Shakespeare "never became a 'citizen of London' in the
accepted legal and political sense of his time," but "the discourse and
disposition of London citizens imbue his plays" (1). Thus begins John
Archer's book on 'citizen language' in the plays of William Shakespeare,
a contribution to the field of Shakespeare studies that stands out in
its erudition, clarity, and genuine originality of approach. Organized
into three concise chapters that combine close reading, etymological analysis,
and London historiography, Citizen Shakespeare posits a succinct
argument for the need to reassess the language of Shakespeare's drama
in terms of the hopes, fears, jokes, and colloquialisms that constituted
the culture of London freemen and their wives in the early modern period.
Chapters are divided by genre. In Chapter 1, "Comedy:
Civil Sayings," Archer considers the degree to which plays like Measure
for Measure, The Merry Wives of Windsor, The Comedy of Errors,
and The Merchant of Venice might be seen as participating in the
'city' or 'citizen' comedy sub-genre. The emphasis in this analysis is
deliberately shifted away from issues of dramatic plot, setting, and theme,
to hone in instead on "the allusive and metaphorical language the characters
speak" (23). Redirecting the critical focus in this way, Archer shows
how Shakespearean comedy as a whole was intrinsically concerned with citizenship
status, particularly as it is defined against the status of the London
alien. Archer draws on an impressively broad knowledge of urban culture
to argue his position, ranging from education and pageantry to the multifarious
commercial practices of various citizen and alien communities within London.
"History: Civil Butchery" is the title of Chapter 2, and
here the author offers nothing less than "a complete rereading of urban
language and representation in all of Shakespeare's history plays" (71).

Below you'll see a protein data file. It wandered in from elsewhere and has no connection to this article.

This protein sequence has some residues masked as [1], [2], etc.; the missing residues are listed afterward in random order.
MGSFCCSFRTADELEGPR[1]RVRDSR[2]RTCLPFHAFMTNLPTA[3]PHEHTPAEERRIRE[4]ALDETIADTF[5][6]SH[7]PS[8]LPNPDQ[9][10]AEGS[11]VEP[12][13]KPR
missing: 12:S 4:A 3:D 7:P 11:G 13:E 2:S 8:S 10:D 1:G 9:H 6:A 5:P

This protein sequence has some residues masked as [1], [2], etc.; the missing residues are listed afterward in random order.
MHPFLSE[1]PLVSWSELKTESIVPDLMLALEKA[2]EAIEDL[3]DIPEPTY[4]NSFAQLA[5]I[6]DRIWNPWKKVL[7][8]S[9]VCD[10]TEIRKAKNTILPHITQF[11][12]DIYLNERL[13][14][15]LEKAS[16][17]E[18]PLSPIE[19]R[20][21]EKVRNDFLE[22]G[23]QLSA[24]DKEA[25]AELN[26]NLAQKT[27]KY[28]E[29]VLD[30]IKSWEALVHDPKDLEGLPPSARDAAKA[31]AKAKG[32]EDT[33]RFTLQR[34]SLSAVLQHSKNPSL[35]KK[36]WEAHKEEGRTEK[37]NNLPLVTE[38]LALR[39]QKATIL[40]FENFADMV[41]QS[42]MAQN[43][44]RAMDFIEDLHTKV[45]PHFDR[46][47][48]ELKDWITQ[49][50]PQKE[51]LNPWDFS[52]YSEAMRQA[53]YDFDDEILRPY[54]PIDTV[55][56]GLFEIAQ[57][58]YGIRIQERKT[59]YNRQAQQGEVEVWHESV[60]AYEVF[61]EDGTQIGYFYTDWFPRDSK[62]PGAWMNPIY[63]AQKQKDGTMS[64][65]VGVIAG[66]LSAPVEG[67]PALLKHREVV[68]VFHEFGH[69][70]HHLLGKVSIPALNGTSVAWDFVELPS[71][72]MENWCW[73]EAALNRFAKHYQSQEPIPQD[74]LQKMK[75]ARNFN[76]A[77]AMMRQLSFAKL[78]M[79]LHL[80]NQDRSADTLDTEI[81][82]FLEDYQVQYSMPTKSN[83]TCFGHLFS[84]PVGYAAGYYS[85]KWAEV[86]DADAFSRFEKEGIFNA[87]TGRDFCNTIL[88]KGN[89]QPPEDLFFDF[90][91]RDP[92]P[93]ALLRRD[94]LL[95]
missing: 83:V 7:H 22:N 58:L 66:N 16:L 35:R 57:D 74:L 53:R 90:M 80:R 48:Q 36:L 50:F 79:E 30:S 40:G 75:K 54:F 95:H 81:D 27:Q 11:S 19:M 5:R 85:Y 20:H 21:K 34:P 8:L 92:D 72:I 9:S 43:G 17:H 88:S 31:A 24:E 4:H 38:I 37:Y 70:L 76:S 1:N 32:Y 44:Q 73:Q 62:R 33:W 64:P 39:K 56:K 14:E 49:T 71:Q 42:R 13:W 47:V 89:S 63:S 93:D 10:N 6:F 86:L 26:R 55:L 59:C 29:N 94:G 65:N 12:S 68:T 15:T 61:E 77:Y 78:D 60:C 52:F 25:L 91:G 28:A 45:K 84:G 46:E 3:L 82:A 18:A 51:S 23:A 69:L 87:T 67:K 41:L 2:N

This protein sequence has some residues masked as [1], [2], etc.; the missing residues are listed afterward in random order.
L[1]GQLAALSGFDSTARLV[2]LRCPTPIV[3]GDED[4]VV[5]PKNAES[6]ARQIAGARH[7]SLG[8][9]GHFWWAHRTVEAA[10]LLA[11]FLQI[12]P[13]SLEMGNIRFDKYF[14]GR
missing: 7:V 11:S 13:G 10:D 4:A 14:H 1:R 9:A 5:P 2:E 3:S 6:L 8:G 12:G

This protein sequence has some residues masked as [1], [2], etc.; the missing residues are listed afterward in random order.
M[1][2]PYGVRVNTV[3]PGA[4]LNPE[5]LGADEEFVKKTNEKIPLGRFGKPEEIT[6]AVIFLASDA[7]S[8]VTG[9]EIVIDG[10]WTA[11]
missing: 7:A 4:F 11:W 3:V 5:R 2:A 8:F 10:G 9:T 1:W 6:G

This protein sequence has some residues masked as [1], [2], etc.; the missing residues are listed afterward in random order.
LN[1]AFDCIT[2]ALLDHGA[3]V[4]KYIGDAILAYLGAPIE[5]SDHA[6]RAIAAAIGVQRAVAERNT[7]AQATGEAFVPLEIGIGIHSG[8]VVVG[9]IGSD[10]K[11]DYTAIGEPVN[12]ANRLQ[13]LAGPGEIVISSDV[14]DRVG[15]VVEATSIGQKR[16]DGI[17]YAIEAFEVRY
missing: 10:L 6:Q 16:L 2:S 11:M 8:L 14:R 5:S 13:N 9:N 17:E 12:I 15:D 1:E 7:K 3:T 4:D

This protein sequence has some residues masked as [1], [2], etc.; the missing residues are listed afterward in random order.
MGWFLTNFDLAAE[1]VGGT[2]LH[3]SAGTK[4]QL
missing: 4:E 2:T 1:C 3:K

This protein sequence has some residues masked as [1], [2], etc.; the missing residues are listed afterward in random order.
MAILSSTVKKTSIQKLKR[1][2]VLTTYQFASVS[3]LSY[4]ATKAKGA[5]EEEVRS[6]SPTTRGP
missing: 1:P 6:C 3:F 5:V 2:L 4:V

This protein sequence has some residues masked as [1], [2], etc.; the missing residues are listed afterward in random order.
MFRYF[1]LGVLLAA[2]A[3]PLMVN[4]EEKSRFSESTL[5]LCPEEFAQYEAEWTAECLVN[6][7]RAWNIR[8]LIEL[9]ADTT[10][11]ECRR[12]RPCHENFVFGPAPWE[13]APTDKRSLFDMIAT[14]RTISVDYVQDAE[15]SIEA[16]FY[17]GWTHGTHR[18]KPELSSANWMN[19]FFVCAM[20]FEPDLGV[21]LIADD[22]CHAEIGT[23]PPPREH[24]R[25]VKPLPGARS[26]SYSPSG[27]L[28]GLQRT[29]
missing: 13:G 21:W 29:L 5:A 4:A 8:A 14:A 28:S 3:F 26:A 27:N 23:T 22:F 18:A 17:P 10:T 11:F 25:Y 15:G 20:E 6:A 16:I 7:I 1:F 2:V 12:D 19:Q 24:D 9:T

Although ostensibly concerned with elite politics and questions of royal
power, Shakespeare's histories, Archer maintains, harbor "an underworld
of citizen speech that brings the plays closer to many of their original
London audiences than the hieratic stage action at first suggests" (71).
A number of significant observations ensue: Bolingbroke speaks a markedly
popular and urban idiom prior to ascending the throne in Richard II;
Falstaff's plentiful comments on meat in the Henry IV plays produce
a "varied evocation of the butcher's trade" (103); and Henry V's
use of bee imagery, a conventional trope for monarchical polity in early
modern England, is actually deployed in an older, Virgilian sense, one
that is urban, not royal, and meant to conjure up the notion of the lawful
The final chapter, "Tragedy: What Rome?" traces the disassociation
of military from artisanal forms of citizenship across Shakespeare's Roman
tragedies. Particularly compelling here is Archer's reading of Coriolanus,
a drama in which this process of disassociation is "arguably the principal
burden of the play" (142). The tribunes of Coriolanus emerge from
Archer's analysis as captivatingly kaleidoscopic characters, embracing
aspects of the typical early modern livery-company magistrate, as well
as of the Roman politician.
The sheer number of plays that Citizen Shakespeare
manages to address in its three chapters is remarkable, and all the more
so considering that the book never feels rushed, cursory, or trite as
a result of its expansiveness. For its numerous fresh and original re-readings
of familiar Shakespearean plays alone, Citizen Shakespeare recommends
itself to scholars of early modern drama. However, the most significant
aspects of this book lie in some of the broader implications of its scholarship.
By uncovering a submerged layer of citizen language in the plays of Shakespeare,
Archer's study problematizes common suppositions about the playwright's
prevailing alignment with, and interest in, elite politics and aesthetics.
Also, in turning to the presence of communal forms of identity in the
plays, Citizen Shakespeare queries the viability of the characterological
modes of interpretation that still dominate the world of Shakespeare criticism,
something described by Archer as "an anachronistic liberal individualism"
For its astute analyses of individual plays, its nuanced
rethinking of communal vs. individual notions of identity, and the daring
challenges it issues to some of our most fundamental assumptions about
Shakespeare and his art, Citizen Shakespeare is a book that will
need to be read by anyone serious about the study of English Renaissance
Responses to this piece intended for the
Readers' Forum may be sent to the Editor at M.Steggle@shu.ac.uk.
2006-, Matthew Steggle (Editor, EMLS).